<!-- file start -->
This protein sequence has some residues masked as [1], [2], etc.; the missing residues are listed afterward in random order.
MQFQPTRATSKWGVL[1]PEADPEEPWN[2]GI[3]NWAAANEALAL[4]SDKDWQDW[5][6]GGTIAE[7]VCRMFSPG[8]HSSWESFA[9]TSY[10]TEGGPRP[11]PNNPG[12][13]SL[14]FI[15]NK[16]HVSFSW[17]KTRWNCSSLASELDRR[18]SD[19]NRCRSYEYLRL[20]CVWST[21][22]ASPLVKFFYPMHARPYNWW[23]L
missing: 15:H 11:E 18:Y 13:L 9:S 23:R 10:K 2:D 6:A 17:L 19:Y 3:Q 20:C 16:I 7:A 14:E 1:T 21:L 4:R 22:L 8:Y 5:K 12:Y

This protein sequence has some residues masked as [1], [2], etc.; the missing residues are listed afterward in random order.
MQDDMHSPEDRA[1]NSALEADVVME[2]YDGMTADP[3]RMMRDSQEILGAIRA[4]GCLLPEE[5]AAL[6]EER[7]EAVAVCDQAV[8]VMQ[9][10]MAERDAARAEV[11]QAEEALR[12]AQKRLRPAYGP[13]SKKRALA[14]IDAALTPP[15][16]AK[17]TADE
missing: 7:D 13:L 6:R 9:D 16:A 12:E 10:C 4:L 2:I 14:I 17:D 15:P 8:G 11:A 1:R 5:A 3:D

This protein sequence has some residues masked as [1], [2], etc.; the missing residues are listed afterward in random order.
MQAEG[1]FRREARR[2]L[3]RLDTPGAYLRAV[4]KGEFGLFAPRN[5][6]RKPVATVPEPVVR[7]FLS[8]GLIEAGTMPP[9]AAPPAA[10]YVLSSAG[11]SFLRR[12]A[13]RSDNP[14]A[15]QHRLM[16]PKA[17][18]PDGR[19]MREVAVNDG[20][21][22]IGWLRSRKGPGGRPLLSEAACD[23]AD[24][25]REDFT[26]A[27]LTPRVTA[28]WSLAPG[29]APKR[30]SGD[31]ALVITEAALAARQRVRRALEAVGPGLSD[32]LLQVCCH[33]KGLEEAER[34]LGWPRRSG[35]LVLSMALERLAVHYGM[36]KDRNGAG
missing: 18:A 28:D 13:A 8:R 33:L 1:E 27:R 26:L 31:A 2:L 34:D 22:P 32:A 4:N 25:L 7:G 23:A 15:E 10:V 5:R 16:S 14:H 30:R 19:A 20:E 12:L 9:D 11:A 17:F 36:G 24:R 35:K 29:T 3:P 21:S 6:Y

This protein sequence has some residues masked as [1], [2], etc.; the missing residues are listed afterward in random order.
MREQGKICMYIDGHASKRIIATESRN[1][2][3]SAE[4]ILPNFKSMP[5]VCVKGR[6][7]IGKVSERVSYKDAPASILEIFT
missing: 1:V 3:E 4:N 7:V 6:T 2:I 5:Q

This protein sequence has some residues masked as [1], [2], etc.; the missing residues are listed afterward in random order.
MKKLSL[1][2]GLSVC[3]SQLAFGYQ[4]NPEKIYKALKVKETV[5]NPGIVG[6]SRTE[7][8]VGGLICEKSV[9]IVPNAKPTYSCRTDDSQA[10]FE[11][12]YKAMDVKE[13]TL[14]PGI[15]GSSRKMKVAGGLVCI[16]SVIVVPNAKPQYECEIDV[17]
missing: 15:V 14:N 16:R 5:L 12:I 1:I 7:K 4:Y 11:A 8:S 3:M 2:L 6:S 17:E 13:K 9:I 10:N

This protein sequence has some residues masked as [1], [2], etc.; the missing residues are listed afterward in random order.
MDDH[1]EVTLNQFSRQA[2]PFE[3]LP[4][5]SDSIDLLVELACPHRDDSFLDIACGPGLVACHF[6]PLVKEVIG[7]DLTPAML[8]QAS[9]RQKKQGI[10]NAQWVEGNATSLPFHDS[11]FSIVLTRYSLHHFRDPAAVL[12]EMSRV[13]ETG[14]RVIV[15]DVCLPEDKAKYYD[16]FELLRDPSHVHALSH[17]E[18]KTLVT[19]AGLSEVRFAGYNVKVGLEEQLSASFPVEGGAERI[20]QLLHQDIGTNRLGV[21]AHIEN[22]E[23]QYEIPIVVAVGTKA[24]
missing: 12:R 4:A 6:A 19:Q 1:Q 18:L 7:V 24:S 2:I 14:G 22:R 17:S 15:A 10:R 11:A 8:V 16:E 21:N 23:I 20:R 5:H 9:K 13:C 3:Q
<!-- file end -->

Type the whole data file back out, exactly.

This protein sequence has some residues masked as [1], [2], etc.; the missing residues are listed afterward in random order.
MQFQPTRATSKWGVL[1]PEADPEEPWN[2]GI[3]NWAAANEALAL[4]SDKDWQDW[5][6]GGTIAE[7]VCRMFSPG[8]HSSWESFA[9]TSY[10]TEGGPRP[11]PNNPG[12][13]SL[14]FI[15]NK[16]HVSFSW[17]KTRWNCSSLASELDRR[18]SD[19]NRCRSYEYLRL[20]CVWST[21][22]ASPLVKFFYPMHARPYNWW[23]L
missing: 15:H 11:E 18:Y 13:L 9:S 23:R 10:K 2:D 6:A 17:L 19:Y 3:Q 20:C 16:I 7:A 14:E 1:T 21:L 4:R 22:L 8:Y 5:K 12:Y

This protein sequence has some residues masked as [1], [2], etc.; the missing residues are listed afterward in random order.
MQDDMHSPEDRA[1]NSALEADVVME[2]YDGMTADP[3]RMMRDSQEILGAIRA[4]GCLLPEE[5]AAL[6]EER[7]EAVAVCDQAV[8]VMQ[9][10]MAERDAARAEV[11]QAEEALR[12]AQKRLRPAYGP[13]SKKRALA[14]IDAALTPP[15][16]AK[17]TADE
missing: 7:D 13:L 6:R 9:D 16:A 12:E 10:C 4:L 2:I 14:I 17:D 15:P 8:G 11:A 1:R 5:A 3:D

This protein sequence has some residues masked as [1], [2], etc.; the missing residues are listed afterward in random order.
MQAEG[1]FRREARR[2]L[3]RLDTPGAYLRAV[4]KGEFGLFAPRN[5][6]RKPVATVPEPVVR[7]FLS[8]GLIEAGTMPP[9]AAPPAA[10]YVLSSAG[11]SFLRR[12]A[13]RSDNP[14]A[15]QHRLM[16]PKA[17][18]PDGR[19]MREVAVNDG[20][21][22]IGWLRSRKGPGGRPLLSEAACD[23]AD[24][25]REDFT[26]A[27]LTPRVTA[28]WSLAPG[29]APKR[30]SGD[31]ALVITEAALAARQRVRRALEAVGPGLSD[32]LLQVCCH[33]KGLEEAER[34]LGWPRRSG[35]LVLSMALERLAVHYGM[36]KDRNGAG
missing: 18:A 28:D 13:A 8:R 33:L 1:E 27:R 26:L 31:A 2:L 34:D 22:P 32:A 4:N 25:L 7:G 23:A 15:E 10:V 5:R 16:S 14:H 30:R 19:A 20:E 12:L 9:D 11:A 17:F 36:G 24:R 35:K 29:T 3:P 21:S 6:Y

This protein sequence has some residues masked as [1], [2], etc.; the missing residues are listed afterward in random order.
MREQGKICMYIDGHASKRIIATESRN[1][2][3]SAE[4]ILPNFKSMP[5]VCVKGR[6][7]IGKVSERVSYKDAPASILEIFT
missing: 1:V 3:E 4:N 7:V 6:T 2:I 5:Q

This protein sequence has some residues masked as [1], [2], etc.; the missing residues are listed afterward in random order.
MKKLSL[1][2]GLSVC[3]SQLAFGYQ[4]NPEKIYKALKVKETV[5]NPGIVG[6]SRTE[7][8]VGGLICEKSV[9]IVPNAKPTYSCRTDDSQA[10]FE[11][12]YKAMDVKE[13]TL[14]PGI[15]GSSRKMKVAGGLVCI[16]SVIVVPNAKPQYECEIDV[17]
missing: 15:V 14:N 16:R 5:L 12:I 1:I 7:K 4:Y 11:A 8:S 3:M 2:L 6:S 17:E 13:K 9:I 10:N

This protein sequence has some residues masked as [1], [2], etc.; the missing residues are listed afterward in random order.
MDDH[1]EVTLNQFSRQA[2]PFE[3]LP[4][5]SDSIDLLVELACPHRDDSFLDIACGPGLVACHF[6]PLVKEVIG[7]DLTPAML[8]QAS[9]RQKKQGI[10]NAQWVEGNATSLPFHDS[11]FSIVLTRYSLHHFRDPAAVL[12]EMSRV[13]ETG[14]RVIV[15]DVCLPEDKAKYYD[16]FELLRDPSHVHALSH[17]E[18]KTLVT[19]AGLSEVRFAGYNVKVGLEEQLSASFPVEGGAERI[20]QLLHQDIGTNRLGV[21]AHIEN[22]E[23]QYEIPIVVAVGTKA[24]
missing: 12:R 4:A 6:A 19:Q 1:Q 18:L 7:V 24:S 2:I 14:G 22:R 17:S 15:A 10:R 11:A 8:V 16:E 21:N 23:I 20:R 5:H 9:K 13:C 3:Q